Iceland's McShane keeping it in the family

Every youngster competing at the Boys’ YOFT Nanjing 2014 has their own idol. But whereas other players worship international superstars who are far beyond reach, Iceland striker Hilmar Andrew McShane is constantly within touching distance of his hero – father Paul McShane.

A former U-20 starlet with Glasgow Rangers, McShane’s Scottish father Paul once had the world at his feet. After being released and relocating to Iceland, McShane senior settled down and started a family, although he still plays football in the local top flight with four-time national champions Keflavik.

"My father is my idol, I'm proud of him," McShane junior told

"I started learning to play the game aged four years old," said the 15-year-old forward, who turns out for the same club as his father. "Of course, we often talk about football at home, because we never run out of things to say about it, whether it’s my training, the latest matches or whatever."

The technically-gifted centre-forward has so far played a total of 92 minutes spanning Iceland’s three matches in Nanjing. After a second-half appearance in the opener against Honduras followed by a starting spot in the next game against Peru, when he was substituted nine minutes from full-time, McShane was restricted to a three-minute cameo at the end of the semi-final against Korea Republic.

Despite not having a full game under his belt, Hilmar McShane’s ability to jink past defenders at will has made him a real crowd-pleaser and got him out of several tight spots, with dribbling skills that have enabled him to prize open the tightest of defences and fashion goal-scoring opportunities. It comes as no surprise to learn who his game is modelled on: "I like Messi’s style of play," he said.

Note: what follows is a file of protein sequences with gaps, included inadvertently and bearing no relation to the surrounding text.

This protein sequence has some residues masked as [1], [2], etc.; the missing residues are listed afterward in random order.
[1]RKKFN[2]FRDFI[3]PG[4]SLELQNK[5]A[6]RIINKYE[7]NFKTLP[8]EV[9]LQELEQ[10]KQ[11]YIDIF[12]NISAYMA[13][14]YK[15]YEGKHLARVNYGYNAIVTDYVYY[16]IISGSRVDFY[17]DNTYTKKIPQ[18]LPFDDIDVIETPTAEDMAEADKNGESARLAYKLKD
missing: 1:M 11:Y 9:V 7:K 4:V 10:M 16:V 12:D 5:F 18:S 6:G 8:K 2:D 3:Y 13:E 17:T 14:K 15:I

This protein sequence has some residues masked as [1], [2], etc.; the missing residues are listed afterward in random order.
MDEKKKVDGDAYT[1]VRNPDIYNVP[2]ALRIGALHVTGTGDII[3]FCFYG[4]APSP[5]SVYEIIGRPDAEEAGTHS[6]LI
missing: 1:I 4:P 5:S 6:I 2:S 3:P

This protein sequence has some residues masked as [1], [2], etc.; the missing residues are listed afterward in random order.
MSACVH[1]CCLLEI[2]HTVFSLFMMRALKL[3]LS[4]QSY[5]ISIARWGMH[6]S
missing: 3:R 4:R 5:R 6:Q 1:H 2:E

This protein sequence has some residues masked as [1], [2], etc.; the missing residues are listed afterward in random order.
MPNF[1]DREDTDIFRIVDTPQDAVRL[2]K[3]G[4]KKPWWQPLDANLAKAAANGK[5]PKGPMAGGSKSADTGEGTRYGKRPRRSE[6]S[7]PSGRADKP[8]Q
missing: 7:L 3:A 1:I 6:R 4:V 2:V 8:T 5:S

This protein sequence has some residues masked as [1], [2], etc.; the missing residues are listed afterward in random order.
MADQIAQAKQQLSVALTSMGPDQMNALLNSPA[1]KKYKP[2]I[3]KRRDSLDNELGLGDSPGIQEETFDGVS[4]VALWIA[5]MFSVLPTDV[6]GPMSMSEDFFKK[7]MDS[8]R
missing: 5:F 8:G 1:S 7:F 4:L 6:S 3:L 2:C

Iceland made the brightest of starts to their campaign, transforming from pre-tournament underdogs to Olympic medal outsiders with a 5-0 opening victory over CONCACAF U-15 champions Honduras. The north Europeans went on to lose by the odd goal against Peru and hold Korea Republic to a commendable 1-1 draw over 80 minutes, only to lose the ensuing penalty shoot-out. Despite failing to reach the final, Hilmar McShane is far from disappointed.

" we played a great game," he reflected. "Everyone in the team worked very hard, we just didn’t get the result we hoped for, but that's football.

"This is first participation in such a big international competition, so to reach the semi-finals in front of so many spectators is a very good achievement. Competing in the Youth Olympic matches is really an incredible experience, it’s fantastic. I’m proud of the team and myself, we’ve done a great job. "

Having been awarded a hero’s reception in the Youth Olympic arena, Hilmar McShane still has his feet firmly on the ground as he weighs up his future. "I don’t know what will happen after I go back. I’ll return to my club, carry on playing football and work hard on my game,” said McShane, who would like to follow in his father’s footsteps and make a career in the sport. "I certainly want to become a professional player in future, but it’s a road that needs to be taken step by step," he added, benefiting from the hindsight of someone who has been there and done it.